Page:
A Felabration!

99.9% of the information you get about Africa is wrong.” – Fela Kuti


“I must identify myself with Africa. Then I will have an identity.” This quote was made by a revolutionary musical icon whose legacy was built on denouncing the tremendous adversity faced by his people. Indeed, I speak of Fela Anikulapo Kuti. At the peak of his fame (or infamy), he was known as Africa’s most politically controversial, and charismatic, performers. In a press release written shortly after Fela’s death in 1997, the United Democratic Front of Nigeria stated: “Those who knew you well were insistent that you could never compromise with the evil you had fought all your life. Even though made weak by time and fate, you remained strong in will and never abandoned your goal of a free, democratic, socialist Africa.” This statement aptly articulates the resilience and unwavering passion that energised most of Fela’s life.


Thanks to my Father, I grew up listening to Fela relentlessly. Even though many of his tongue-in-cheek and politically charged lyrics flew right past my 5-year-old psyche. It wasn’t until I was 16, and my Father took me to the ‘Fela!’ musical (here) at the National Theatre that I became obsessed. I already knew all the words, but it was truly transformative to now understand his life and the messaging behind his music. I watched the ‘Finding Fela’ documentary (here) on Netflix over 5 times and started listening to the longer, instrumental versions of his songs. Yes, including the 28-minute versions.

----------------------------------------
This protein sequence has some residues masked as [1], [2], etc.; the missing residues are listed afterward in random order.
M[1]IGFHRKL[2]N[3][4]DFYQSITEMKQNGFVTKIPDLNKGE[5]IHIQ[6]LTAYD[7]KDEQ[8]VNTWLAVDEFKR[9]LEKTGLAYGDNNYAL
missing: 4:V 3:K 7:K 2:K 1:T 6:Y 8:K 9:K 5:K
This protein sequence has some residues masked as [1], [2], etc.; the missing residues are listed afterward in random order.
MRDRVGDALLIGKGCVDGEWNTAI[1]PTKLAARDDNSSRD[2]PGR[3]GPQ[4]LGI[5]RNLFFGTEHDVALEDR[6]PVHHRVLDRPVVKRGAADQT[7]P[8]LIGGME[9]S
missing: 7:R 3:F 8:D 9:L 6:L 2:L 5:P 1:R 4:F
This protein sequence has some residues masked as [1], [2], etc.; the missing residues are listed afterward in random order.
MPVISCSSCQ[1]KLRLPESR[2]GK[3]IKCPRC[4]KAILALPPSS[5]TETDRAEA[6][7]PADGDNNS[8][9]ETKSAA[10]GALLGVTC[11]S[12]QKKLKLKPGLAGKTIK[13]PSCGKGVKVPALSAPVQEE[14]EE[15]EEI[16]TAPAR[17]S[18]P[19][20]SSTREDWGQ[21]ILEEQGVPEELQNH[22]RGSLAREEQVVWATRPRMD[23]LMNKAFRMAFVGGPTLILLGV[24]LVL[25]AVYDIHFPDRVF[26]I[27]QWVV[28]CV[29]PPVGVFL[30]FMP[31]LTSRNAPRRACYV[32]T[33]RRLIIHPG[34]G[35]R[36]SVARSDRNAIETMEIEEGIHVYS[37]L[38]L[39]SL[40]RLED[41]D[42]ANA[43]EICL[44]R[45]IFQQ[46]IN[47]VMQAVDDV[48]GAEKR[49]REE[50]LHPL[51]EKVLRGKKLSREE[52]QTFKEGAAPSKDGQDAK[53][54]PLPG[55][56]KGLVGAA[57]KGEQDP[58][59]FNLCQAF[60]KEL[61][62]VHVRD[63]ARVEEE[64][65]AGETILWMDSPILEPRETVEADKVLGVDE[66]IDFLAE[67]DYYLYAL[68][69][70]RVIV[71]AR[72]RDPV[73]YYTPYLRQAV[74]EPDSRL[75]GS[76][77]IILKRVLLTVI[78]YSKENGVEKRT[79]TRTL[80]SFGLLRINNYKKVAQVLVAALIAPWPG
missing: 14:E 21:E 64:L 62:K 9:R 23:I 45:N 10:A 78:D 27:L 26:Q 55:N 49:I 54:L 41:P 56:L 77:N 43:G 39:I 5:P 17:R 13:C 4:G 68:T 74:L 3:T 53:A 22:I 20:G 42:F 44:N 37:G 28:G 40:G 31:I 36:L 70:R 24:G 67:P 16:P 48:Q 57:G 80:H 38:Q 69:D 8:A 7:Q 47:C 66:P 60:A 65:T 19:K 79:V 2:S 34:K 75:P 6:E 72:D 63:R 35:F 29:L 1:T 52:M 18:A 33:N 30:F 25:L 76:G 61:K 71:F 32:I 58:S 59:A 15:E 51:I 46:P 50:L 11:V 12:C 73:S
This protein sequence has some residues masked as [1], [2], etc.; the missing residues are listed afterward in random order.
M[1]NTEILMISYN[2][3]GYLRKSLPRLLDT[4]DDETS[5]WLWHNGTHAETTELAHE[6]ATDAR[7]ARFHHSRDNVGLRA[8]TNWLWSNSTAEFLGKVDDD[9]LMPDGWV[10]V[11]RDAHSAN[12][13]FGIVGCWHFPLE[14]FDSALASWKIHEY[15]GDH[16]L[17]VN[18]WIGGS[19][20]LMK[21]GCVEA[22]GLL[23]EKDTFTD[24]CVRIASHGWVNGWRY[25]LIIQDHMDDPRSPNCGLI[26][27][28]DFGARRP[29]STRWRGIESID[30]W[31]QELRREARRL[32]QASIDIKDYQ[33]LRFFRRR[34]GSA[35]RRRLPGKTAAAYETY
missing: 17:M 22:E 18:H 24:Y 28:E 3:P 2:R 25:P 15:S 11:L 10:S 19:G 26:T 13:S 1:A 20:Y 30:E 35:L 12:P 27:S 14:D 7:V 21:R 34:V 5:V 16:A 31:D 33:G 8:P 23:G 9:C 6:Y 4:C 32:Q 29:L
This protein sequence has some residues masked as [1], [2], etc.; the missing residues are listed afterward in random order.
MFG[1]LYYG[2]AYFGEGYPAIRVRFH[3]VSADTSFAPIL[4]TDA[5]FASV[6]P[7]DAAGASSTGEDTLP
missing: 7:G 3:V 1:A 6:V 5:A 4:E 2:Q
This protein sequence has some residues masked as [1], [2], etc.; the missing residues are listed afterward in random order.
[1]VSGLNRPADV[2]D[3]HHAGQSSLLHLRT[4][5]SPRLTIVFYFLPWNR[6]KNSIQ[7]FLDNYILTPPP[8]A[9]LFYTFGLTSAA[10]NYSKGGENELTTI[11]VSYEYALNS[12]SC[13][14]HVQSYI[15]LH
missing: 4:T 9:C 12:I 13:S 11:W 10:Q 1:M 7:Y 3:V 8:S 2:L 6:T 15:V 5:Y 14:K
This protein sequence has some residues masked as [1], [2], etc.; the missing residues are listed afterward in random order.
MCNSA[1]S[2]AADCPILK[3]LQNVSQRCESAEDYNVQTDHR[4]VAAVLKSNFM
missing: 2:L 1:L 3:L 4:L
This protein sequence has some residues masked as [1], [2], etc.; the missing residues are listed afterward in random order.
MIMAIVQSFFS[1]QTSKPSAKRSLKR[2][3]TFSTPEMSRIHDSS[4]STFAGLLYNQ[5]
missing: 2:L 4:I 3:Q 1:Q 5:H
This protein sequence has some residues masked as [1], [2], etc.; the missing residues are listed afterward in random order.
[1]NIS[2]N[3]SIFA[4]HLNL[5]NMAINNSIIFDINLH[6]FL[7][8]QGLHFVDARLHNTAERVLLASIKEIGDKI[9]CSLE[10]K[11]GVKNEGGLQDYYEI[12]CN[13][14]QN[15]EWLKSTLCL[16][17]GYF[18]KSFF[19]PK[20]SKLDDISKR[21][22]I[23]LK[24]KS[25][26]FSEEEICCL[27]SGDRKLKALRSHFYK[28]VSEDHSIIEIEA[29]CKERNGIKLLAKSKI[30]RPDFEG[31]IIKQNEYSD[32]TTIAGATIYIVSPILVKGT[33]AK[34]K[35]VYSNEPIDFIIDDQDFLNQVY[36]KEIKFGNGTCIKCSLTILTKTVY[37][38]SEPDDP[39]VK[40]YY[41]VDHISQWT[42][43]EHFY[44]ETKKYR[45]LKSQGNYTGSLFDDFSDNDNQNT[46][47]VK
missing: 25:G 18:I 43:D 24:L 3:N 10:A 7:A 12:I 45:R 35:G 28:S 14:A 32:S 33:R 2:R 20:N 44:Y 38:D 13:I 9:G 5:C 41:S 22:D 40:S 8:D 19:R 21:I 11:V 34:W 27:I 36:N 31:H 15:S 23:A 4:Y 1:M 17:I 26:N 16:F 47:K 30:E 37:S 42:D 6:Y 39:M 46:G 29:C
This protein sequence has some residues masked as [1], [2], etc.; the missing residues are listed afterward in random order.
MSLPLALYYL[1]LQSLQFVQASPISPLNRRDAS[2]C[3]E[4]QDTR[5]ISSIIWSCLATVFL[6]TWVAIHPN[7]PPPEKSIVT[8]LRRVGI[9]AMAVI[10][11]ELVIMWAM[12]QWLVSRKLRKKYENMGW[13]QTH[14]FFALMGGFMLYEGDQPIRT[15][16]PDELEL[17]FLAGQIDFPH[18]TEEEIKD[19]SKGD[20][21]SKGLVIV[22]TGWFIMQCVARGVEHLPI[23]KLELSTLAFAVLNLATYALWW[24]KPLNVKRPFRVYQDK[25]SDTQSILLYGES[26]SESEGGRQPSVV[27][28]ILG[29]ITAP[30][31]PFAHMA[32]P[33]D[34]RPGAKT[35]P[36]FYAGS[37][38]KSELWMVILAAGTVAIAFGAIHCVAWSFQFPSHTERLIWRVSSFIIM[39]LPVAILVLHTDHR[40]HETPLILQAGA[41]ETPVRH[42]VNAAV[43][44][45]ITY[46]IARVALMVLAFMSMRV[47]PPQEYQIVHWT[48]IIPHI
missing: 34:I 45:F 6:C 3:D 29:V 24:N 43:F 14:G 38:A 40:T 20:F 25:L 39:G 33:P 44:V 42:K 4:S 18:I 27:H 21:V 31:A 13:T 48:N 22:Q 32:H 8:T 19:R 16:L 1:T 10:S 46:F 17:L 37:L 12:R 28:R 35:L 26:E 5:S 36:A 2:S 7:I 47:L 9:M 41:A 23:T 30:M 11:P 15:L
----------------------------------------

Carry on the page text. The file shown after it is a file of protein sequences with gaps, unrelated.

As one of Africa’s most legendary artists, he utilized his unmatched musical talent to demand basic rights for his fellow Nigerians despite being berated, harassed and even jailed. Notwithstanding all this controversy, Fela is the undoubted pioneer of the Afrobeat genre – a fusion of jazz and highlife with traditional Yoruba music. His musical legacy still lives on today and he has been sampled by Beyoncé, Kendrick Lamar, and  The Roots to name a few. Of course, this post would be incomplete without sharing some of my favourite Fela records, so make sure you keep on scrolling for my personally curated Fela playlist via spotify.


 “I hold death in my pouch, I cannot die.”– Fela Kuti





SHOWHIDE Comments (7)
  1. When it comes to African most music those days one cannot left fela behind. He is the father of music. One thing I love so much is that his lyrics avoids EULOGIES which was rampant among his rivals those days. He stands in truth and will always say it the way it is. Personally I love fela.

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